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2017-18 Marquette Men’s Basketball Player Preview: #5 Greg Elliott

We start our first full week of previews with a look at the third of three freshmen from Michigan.

Marquette men’s basketball
Greg Elliott’s length & athleticism may help him get on the court this season.

The 2017-18 college basketball season is right around the corner, so let's get into the Marquette Golden Eagles basketball roster and take a look at what to expect from each player this season. We'll be going through the players one by one: First the four freshmen going in alphabetical order by last name, moving on to MU’s lone available transfer this season, and then wrapping up with the returning players, going in order of average minutes played per game last season from lowest to highest.

We’re going to organize our thoughts about the upcoming season as it relates to each player into categories:

  • Reasonable Expectations
  • Why You Should Get Excited
  • Potential Pitfalls

With that out of the way, we turn our attention to the third of the four freshmen on the roster, and the third of three previews of a freshman from Michigan......

Greg Elliott

Freshman - #5 - Guard - 6’3” - 170 lb. - Detroit, Michigan

Greg Elliott rounds out the trio of freshman, all AAU teammates, coming into Marquette from the Detroit area. Elliott is a combo guard listed at 6’3” and 170 pounds. However, he will play longer than 6’3” as he boasts a 6’6.5” wingspan equipped with go-go gadget arms. The 170 lbs. may be a tad misleading as well, as I would bet MU strength coach, Todd Smith, has already added to that frame in the short time he has been on campus. Elliott has already added 5 lbs according to the 165 lbs. he was listed at in HS, so believing the strength and conditioning program continues to benefit him is not a stretch.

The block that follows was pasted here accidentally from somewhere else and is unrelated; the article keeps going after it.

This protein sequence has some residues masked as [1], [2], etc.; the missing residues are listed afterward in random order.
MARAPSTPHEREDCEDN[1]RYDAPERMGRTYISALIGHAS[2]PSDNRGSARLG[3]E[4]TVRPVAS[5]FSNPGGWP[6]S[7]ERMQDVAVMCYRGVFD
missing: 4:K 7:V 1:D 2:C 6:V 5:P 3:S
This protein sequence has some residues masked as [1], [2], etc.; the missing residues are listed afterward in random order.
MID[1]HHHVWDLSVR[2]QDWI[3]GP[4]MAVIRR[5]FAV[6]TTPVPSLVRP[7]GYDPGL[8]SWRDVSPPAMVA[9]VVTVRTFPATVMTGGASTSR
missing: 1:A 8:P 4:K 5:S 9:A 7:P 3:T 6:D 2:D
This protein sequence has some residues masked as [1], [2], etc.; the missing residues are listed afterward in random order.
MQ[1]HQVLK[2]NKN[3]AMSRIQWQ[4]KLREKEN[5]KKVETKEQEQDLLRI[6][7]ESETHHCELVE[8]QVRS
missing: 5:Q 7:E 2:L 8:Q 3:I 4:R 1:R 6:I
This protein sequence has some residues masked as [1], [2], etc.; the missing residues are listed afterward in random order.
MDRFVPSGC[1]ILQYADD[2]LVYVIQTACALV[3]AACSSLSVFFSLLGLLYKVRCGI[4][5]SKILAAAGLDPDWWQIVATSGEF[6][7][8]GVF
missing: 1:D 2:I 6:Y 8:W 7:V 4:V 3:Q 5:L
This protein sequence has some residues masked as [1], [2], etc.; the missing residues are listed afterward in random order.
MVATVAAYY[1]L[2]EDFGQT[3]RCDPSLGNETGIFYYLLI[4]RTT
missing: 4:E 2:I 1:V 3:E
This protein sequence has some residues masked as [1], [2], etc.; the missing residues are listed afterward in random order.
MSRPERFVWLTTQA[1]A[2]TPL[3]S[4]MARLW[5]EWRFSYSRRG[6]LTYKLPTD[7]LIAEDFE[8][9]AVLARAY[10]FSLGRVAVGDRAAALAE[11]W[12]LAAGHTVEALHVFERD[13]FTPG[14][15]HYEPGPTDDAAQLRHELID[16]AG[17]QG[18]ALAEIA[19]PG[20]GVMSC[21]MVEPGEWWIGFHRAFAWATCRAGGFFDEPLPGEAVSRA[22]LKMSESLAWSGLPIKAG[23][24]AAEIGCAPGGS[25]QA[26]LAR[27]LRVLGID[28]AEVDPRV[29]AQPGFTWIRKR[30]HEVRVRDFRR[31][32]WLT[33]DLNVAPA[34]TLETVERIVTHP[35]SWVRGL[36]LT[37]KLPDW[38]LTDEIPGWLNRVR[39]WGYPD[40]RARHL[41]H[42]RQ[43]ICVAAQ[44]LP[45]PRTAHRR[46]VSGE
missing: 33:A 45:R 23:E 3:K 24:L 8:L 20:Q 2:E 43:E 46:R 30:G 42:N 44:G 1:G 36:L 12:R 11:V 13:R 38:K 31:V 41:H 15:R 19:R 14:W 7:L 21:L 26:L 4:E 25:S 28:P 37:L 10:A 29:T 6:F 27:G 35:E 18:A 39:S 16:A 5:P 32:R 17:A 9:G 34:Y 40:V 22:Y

The first time I watched video of Elliott, back when Marquette was recruiting him, his overall physical makeup reminded me of Jamal Crawford. (I love player comps) Speaking of his recruitment, it was quite an interesting one. Greg exploded onto the scene during his senior year at East English Village High School. He went from playing in front of a crowd of coaches from UW-Milwaukee, U of Detroit, and Rice to seeing faces like Marquette’s Steve Wojciechowski, Providence’s Ed Cooley, and Michigan State’s Tom Izzo in the stands. Marquette was the first of the three bigger programs to offer Elliott, and his admiration of MU’s family atmosphere, along with his close friendship with now-fellow MU freshman Jamal Cain landed him in Milwaukee. A larger role as a senior at East English Village allowed Greg to showcase his talents and gain confidence as the unquestioned leader of his squad. His recruiting profile shows him with a 247 Rank of 158, with a composite score of 221. Greg Elliott may be one of the most underrated prospects in the 2017 recruiting class. His late arrival on the scene has an effect on those relatively low rankings, but his talent ceiling is trending in the right direction.

Reasonable Expectations

I’d like to turn your attention to this one segment of an article on Endless Motor, which is an interview/scouting report on Elliott after his commitment to Marquette.


EM: What type of game are you bringing to Marquette when you step on the court next year?

GE: Detroit PSL [Public School League] basketball. Tough, gritty basketball and play with a chip on my shoulder like no one is better than me.

I think this quote from Greg Elliott perfectly sums up what to expect from him in his freshman campaign.